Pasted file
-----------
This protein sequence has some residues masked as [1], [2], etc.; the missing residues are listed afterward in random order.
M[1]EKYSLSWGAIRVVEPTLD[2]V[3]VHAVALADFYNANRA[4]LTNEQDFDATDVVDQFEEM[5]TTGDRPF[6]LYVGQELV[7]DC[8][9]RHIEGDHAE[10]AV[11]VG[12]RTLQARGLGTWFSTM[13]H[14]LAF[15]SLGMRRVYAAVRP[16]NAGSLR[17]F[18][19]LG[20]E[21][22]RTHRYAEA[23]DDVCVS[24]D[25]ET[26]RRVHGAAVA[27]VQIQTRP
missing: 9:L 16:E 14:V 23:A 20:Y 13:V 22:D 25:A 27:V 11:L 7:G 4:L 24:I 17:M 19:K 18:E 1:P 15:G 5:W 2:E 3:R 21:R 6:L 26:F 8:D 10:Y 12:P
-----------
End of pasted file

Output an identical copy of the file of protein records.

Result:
This protein sequence has some residues masked as [1], [2], etc.; the missing residues are listed afterward in random order.
M[1]EKYSLSWGAIRVVEPTLD[2]V[3]VHAVALADFYNANRA[4]LTNEQDFDATDVVDQFEEM[5]TTGDRPF[6]LYVGQELV[7]DC[8][9]RHIEGDHAE[10]AV[11]VG[12]RTLQARGLGTWFSTM[13]H[14]LAF[15]SLGMRRVYAAVRP[16]NAGSLR[17]F[18][19]LG[20]E[21][22]RTHRYAEA[23]DDVCVS[24]D[25]ET[26]RRVHGAAVA[27]VQIQTRP
missing: 9:L 16:E 14:V 23:A 20:Y 13:V 22:D 25:A 27:V 11:L 7:G 4:L 24:I 17:M 19:K 18:E 1:P 15:G 5:W 2:E 3:R 21:R 6:L 26:F 8:D 10:Y 12:P